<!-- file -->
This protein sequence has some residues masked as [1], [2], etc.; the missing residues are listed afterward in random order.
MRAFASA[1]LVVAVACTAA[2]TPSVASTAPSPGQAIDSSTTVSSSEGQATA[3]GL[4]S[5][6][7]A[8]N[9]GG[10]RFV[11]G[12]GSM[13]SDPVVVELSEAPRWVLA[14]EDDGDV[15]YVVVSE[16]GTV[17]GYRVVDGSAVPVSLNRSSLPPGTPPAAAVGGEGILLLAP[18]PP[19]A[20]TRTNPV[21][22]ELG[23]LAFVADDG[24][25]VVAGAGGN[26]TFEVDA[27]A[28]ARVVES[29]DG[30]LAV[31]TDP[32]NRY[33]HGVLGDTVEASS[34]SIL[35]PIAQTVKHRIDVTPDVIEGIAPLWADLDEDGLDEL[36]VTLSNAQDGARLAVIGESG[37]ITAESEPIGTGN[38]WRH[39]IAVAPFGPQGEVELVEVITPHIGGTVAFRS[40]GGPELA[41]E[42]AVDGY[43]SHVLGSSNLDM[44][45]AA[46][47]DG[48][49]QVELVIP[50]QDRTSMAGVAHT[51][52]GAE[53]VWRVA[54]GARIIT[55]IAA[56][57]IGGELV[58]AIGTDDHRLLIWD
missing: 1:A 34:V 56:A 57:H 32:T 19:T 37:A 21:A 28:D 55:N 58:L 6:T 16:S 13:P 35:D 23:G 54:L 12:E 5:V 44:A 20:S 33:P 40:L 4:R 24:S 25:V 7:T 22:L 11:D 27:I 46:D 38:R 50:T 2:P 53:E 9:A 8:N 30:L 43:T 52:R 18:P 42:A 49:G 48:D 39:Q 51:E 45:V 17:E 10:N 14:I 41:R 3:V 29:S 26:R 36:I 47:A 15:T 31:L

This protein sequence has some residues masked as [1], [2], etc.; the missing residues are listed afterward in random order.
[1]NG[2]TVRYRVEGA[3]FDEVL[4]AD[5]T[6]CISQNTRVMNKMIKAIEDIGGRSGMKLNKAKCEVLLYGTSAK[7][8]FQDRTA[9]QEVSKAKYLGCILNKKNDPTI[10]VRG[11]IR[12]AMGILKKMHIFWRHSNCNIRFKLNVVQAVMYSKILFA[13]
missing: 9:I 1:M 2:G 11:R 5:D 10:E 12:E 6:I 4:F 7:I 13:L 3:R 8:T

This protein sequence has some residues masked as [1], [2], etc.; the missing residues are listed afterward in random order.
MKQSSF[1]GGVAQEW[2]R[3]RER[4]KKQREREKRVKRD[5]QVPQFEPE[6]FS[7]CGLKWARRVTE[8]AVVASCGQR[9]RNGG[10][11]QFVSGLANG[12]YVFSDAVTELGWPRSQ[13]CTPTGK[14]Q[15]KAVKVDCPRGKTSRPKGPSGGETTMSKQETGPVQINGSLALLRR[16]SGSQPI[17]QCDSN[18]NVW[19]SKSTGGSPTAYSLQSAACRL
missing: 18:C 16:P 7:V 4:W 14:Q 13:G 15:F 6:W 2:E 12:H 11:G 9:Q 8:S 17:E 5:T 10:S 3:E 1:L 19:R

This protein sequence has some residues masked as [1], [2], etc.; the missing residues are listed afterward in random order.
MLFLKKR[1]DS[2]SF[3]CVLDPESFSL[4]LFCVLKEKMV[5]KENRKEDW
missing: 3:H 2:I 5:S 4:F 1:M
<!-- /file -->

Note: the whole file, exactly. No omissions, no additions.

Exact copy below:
This protein sequence has some residues masked as [1], [2], etc.; the missing residues are listed afterward in random order.
MRAFASA[1]LVVAVACTAA[2]TPSVASTAPSPGQAIDSSTTVSSSEGQATA[3]GL[4]S[5][6][7]A[8]N[9]GG[10]RFV[11]G[12]GSM[13]SDPVVVELSEAPRWVLA[14]EDDGDV[15]YVVVSE[16]GTV[17]GYRVVDGSAVPVSLNRSSLPPGTPPAAAVGGEGILLLAP[18]PP[19]A[20]TRTNPV[21][22]ELG[23]LAFVADDG[24][25]VVAGAGGN[26]TFEVDA[27]A[28]ARVVES[29]DG[30]LAV[31]TDP[32]NRY[33]HGVLGDTVEASS[34]SIL[35]PIAQTVKHRIDVTPDVIEGIAPLWADLDEDGLDEL[36]VTLSNAQDGARLAVIGESG[37]ITAESEPIGTGN[38]WRH[39]IAVAPFGPQGEVELVEVITPHIGGTVAFRS[40]GGPELA[41]E[42]AVDGY[43]SHVLGSSNLDM[44][45]AA[46][47]DG[48][49]QVELVIP[50]QDRTSMAGVAHT[51][52]GAE[53]VWRVA[54]GARIIT[55]IAA[56][57]IGGELV[58]AIGTDDHRLLIWD
missing: 1:A 34:V 56:A 57:H 32:T 19:T 37:A 21:A 28:D 55:N 58:L 6:T 16:S 13:P 35:D 23:G 54:L 12:E 5:V 44:A 20:S 33:P 40:L 4:R 24:S 25:V 7:T 22:L 11:D 27:I 46:D 38:R 50:T 2:P 53:E 9:A 8:N 30:L 43:T 52:R 18:P 42:A 49:G 48:D 39:Q 51:E 45:V 17:E 10:N 14:I 41:R 3:V 29:S 26:R 36:I 47:A 15:T 31:L

This protein sequence has some residues masked as [1], [2], etc.; the missing residues are listed afterward in random order.
[1]NG[2]TVRYRVEGA[3]FDEVL[4]AD[5]T[6]CISQNTRVMNKMIKAIEDIGGRSGMKLNKAKCEVLLYGTSAK[7][8]FQDRTA[9]QEVSKAKYLGCILNKKNDPTI[10]VRG[11]IR[12]AMGILKKMHIFWRHSNCNIRFKLNVVQAVMYSKILFA[13]
missing: 9:I 1:M 2:G 11:R 5:D 10:E 12:E 6:I 4:F 7:I 13:L 3:R 8:T

This protein sequence has some residues masked as [1], [2], etc.; the missing residues are listed afterward in random order.
MKQSSF[1]GGVAQEW[2]R[3]RER[4]KKQREREKRVKRD[5]QVPQFEPE[6]FS[7]CGLKWARRVTE[8]AVVASCGQR[9]RNGG[10][11]QFVSGLANG[12]YVFSDAVTELGWPRSQ[13]CTPTGK[14]Q[15]KAVKVDCPRGKTSRPKGPSGGETTMSKQETGPVQINGSLALLRR[16]SGSQPI[17]QCDSN[18]NVW[19]SKSTGGSPTAYSLQSAACRL
missing: 18:C 16:P 7:V 4:W 14:Q 13:G 15:F 6:W 2:E 12:H 11:G 9:Q 8:S 17:E 5:T 10:S 3:E 1:L 19:R

This protein sequence has some residues masked as [1], [2], etc.; the missing residues are listed afterward in random order.
MLFLKKR[1]DS[2]SF[3]CVLDPESFSL[4]LFCVLKEKMV[5]KENRKEDW
missing: 3:H 2:I 5:S 4:F 1:M